Pavukol

2022-09-11

Suppose Player A and Player B are flipping a coin. Player A flips the coin 20 times, and Player B 40 times. What would be the probability that Player A gets 10 heads from his 20 flips, given that 20 heads were found in total.
I know we can use the binomial distribution to find the denominator(20 heads in 60 flips), but I'm wondering what exactly would b in the numerator. Would I use the binomial distribution as well?
This is my denominator:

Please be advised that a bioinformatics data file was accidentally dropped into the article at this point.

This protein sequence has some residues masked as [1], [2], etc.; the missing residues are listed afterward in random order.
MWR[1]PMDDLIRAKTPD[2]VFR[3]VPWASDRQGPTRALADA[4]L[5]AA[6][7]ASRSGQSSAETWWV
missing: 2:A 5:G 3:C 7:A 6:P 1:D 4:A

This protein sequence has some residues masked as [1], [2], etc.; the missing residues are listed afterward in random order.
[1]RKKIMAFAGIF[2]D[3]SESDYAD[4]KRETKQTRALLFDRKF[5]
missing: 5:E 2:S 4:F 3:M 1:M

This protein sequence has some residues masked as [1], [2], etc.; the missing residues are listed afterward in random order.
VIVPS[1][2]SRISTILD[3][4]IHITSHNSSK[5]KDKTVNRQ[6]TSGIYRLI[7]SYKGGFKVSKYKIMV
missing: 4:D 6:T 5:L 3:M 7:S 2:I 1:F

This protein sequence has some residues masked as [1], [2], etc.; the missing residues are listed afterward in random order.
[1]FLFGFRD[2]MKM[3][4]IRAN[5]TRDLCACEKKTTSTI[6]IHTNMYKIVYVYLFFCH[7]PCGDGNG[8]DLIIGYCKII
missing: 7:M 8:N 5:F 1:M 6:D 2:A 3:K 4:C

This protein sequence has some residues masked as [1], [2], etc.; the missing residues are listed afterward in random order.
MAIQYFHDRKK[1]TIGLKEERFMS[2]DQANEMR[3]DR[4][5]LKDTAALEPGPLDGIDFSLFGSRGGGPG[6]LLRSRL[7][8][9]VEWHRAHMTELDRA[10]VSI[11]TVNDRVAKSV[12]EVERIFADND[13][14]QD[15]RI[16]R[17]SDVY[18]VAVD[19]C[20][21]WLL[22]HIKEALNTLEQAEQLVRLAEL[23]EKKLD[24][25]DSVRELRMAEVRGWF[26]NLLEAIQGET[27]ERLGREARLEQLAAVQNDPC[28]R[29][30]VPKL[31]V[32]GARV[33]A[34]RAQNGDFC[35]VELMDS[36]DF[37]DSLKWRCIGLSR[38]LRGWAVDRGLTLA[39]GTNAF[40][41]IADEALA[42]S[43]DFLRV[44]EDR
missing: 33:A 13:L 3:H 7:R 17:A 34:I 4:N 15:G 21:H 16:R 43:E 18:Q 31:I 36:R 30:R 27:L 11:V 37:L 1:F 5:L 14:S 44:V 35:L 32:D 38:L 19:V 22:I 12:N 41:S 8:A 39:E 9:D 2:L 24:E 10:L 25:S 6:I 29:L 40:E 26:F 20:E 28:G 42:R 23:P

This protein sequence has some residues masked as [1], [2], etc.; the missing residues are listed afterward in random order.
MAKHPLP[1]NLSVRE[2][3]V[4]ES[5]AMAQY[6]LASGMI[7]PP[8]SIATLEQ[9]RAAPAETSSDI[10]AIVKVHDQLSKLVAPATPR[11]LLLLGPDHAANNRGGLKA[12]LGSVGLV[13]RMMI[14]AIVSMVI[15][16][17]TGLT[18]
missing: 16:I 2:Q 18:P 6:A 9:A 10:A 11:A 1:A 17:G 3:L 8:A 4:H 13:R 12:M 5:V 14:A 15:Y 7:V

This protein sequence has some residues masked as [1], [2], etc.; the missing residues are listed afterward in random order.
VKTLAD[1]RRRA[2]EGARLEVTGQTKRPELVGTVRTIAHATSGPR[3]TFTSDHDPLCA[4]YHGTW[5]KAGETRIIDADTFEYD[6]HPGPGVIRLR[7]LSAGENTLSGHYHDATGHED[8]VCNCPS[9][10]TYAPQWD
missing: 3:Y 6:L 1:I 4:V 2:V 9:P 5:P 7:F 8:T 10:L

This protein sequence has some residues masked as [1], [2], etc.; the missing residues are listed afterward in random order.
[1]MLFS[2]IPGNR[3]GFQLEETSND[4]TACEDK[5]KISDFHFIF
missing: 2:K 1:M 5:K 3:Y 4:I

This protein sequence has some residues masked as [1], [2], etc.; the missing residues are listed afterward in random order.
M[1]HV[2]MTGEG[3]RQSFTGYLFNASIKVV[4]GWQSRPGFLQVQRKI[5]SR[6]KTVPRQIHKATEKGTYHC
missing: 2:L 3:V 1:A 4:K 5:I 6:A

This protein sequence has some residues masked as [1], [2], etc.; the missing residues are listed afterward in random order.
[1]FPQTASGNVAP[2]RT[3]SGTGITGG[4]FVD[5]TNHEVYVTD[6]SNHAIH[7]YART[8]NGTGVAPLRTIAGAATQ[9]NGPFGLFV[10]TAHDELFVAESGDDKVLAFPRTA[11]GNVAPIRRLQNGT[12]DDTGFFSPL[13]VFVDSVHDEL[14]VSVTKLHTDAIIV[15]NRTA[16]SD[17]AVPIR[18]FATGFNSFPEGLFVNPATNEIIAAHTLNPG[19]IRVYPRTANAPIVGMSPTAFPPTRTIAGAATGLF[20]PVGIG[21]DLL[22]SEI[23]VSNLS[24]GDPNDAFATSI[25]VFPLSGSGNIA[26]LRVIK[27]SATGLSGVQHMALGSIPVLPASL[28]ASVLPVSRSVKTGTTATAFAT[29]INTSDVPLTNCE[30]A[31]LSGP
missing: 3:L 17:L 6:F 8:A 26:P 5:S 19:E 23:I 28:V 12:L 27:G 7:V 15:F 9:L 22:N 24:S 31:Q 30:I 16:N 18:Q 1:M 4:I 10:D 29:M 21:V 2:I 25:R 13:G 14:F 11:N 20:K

$\left(\genfrac{}{}{0}{}{60}{20}\right)$ $\ast {0.5}^{20}\ast \left(1-.5{\right)}^{40}$

Do you have a similar question?

cerfweddrq

Expert

Step 1
Trusting that you mean "exactly" in each instance (so "exactly" 20 heads tossed, etc.) then the numerator is the joint probability that A throws exactly 10 Heads AND B throws exactly 10.
Step 2
By independence, this joint probability is just a product and the two factors can easily be computed from the binomial distribution.

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